Before we talk about that though, a bit of history.

After having been forced to cede territory both to the USSR and Axis ally Hungary in 1940,  the autocratic but ineffectual King Carol the IInd was deposed and power seized by a pro-Axis government led by General (later Marshall) Ion Antonescu, who suspended the Constitution, dissolved the Parliament and placed Carol's son, the 18 year old Mihai I on the throne as a mere figurehead, while he exercised actual control. Thus it comes as no great surprise that Romania joined the Axis in 1941 and marched east to reclaim the territory annexed by the Soviets in 1940.

We started the war utterly under equipped, in part due to disastrous mismanagement of the Army in the 30's by Carol the IInd and his merry camarilla.
In terms of anti-tank means, we started the war with a number of small calibre anti-tank guns, such as the French 25 mm Hotchkiss, the Swedish 37mm Bofors Md.1936, the Italian 47mm Breda Md.1935, the Austrian 47mm Böhler md.1935 and the French 47mm Schneider-Concordia Md.1936, and those sufficed at first, against lighter Soviet tanks such as the T-26, the Bt-7 and the T-28. However, as the war progressed, we ran into Soviet tanks such as the T-34 and especially the KV-1, against which these guns were completely and utterly useless. 
We needed a new anti-tank weapon, and fast. From 1942 onward our German allies provided us with a few examples of the pretty useful 5 cm Pak 38, the better-than-nothing 7.5cm Pak 97/38 (a modified version of the French 75mm M.1897 field gun, the granddaddy of all modern artillery) and the excellent 7.5 cm Pak 40 and we also had small numbers of captured soviet guns like the 45 mm anti-tank gun M1937 (53-K), the 76-mm divisional gun M1936 (F-22) and the 76-mm divisional gun M1942 (ZiS-3), but these were still but a drop in the ocean compared to the need for reliable, powerful AT weapons...

Enter a team of technicians from Uzinele şi Domeniile Reşiţa, led by Colonel Valerian Nestorescu, who after a few tests of mixing and matching various bits and bobs of various guns, concocted an amazing piece of shoestring-budget engineering, the bastard love-child of the 76-mm divisional gun M1942 (ZiS-3) (carriage and breech), the German 7.5 cm Pak 40 (projectile, muzzle brake and shield) and the British Vickers Model 1931 anti aircraft gun (barrel and cartridge), a variant of which had been in licence production at as the Vickers/Reșița Model 1936.

Visually, the gun is almost identical to the Zis-3, but if one is attentive enough they'll see that nothing is exactly identical to any of the sources - for example, the breech is slightly larger and more angular than that of the Zis-3, the muzzle brake is reminiscent but not identical to that of an early Pak 40, the barrel is monoblock instead of built up like on the Vickers, etc.

Finally getting to the thorny question of ammunition, the few sources all go back to the same report which is rather vague and merely talks about the main type of ammunition for this gun, which was purported to be the so-called "Costinescu" shell, a locally produced copy of the PzGr 40 (sic) German round weighing in at 6.6kg (sic) mated to a Vickers cartridge case and capable of a simply astounding 1040m/s (3rd EDIT: 1030m/s, according to the manual) and 235 tfm of energy at the barrel mouth, a net increase on even the Pak 40, which only achieved 990 m/s with it's lightweight 4.1kg PzGr 40 APCR shell and 790 m/s with it's APCBC round, the 6.8kg PzGr 39.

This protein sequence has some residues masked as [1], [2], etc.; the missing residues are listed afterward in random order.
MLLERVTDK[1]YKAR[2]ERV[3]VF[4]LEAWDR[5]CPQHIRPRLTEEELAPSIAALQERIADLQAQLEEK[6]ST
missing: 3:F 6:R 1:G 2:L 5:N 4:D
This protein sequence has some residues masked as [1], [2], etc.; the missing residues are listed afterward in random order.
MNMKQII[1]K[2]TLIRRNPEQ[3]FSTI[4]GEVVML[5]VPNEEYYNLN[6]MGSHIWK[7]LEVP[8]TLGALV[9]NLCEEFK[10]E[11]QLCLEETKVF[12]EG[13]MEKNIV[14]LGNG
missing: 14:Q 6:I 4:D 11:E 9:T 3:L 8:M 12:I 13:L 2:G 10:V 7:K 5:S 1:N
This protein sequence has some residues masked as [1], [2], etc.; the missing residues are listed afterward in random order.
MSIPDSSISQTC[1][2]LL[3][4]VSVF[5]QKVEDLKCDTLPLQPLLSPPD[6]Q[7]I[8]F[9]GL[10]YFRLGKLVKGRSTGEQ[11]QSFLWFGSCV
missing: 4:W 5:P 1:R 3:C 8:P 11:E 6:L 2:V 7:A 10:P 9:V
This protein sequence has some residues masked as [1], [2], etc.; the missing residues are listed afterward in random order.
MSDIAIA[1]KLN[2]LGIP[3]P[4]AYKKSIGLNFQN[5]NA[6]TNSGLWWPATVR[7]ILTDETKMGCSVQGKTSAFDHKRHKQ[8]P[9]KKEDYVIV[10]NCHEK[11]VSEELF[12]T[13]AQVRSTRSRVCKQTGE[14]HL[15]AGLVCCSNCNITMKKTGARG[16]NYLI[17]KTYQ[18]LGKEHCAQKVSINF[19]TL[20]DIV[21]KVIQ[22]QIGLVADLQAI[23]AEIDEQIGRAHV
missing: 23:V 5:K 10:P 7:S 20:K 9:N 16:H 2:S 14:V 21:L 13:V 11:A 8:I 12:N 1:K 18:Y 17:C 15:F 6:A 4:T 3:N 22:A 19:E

Well, maybe a little too astounding. First of all, the Vickers M.1931 AA gun has also been adopted by a number of other countries such as the Netherlands, Denmark and Belgium and by the Germans as captured specimens from the above countries, so we know the exact dimensions of the shell casing - 75x495mmR, and a straight casing, to boot. Mating that with a PzGr 40 APCR projectile would create a rather... underwhelmingly sized round, hardly capable of it's purported miraculous performance, especially when you consider the fact it's volume is smaller than the necked 75x495mmR cartridge case for the 7.5cm KwK 40 of the PZ IV let alone the whooping 75×714mmR of the Pak 40, which actually has roughly the same case geometry as the Vickers, but an extra 219mm of length...

Secondly, the PzGr (Panzergranate) 40 is an APCR tungsten cored round that was hard and expensive to produce even by Germany, which had an industrial capacity far in excess that of Romania and was thus fielded only in very small numbers and against hard to penetrate targets like the later IS series of tanks. For most targets, the Germans actually used the more "standard" APCBC-HE-T round, the PzGr 39. Moreover, as the above phrase suggests, the PzGr 40 actually weighed 4.1kg, so there's no reason why a Romanian copy would weigh 6.6kg, or almost the weight of the APCBC round, the 6.8kg PzGr 39.
Isn't it more plausible that the 6.6kg projectile would instead be a copy of the excellent PzGr 39 and somehow the performance data got mixed with that of a copy of the lighter PzGr 40 which probably also existed in small numbers? After all, even if we assume a roughly 4kg APCR projectile, 1040 m/s compared to 990m/s is a pretty substantial speed increase, which would suggest that the muzzle velocity of the 6.6kg APCBC round would be in the vicinity of 810 m/s (3rd EDIT: 840 m/s, according to the manual) , compared to the 790 m/s of the PzGr 39 out of the Pak 40. (3rd EDIT: Good deduction, but not quite on the money. We never copied the German shells, just used them outright. the "Costinescu" is an original design, as yet unknown)

Still, the question of the case dimensions remained, until, by a stoke of good fortune, a friend of mine mentioned he knew a guy who actually had an original cartridge case for the Vickers/Reșița Model 1936 AA gun. He provided me with pictures and measurements and, imagine my surprise to learn that the case was actually 561mm (3rd edit - 562mm according to the manual) long rather than the 495mm I had been assuming. This produces a rather more substantial looking round in terms of space for propellant charge, and, if one were to factor in things such as a hotter load, tighter tolerances on the barrel (also suggested by the fact the report states that barrel wear was substantial, meaning that barrel life was incredibly short, merely 500 rounds as opposed to 6000 for the Pak 40) and various other tweaks, the muzzle velocities cited become somewhat more plausible.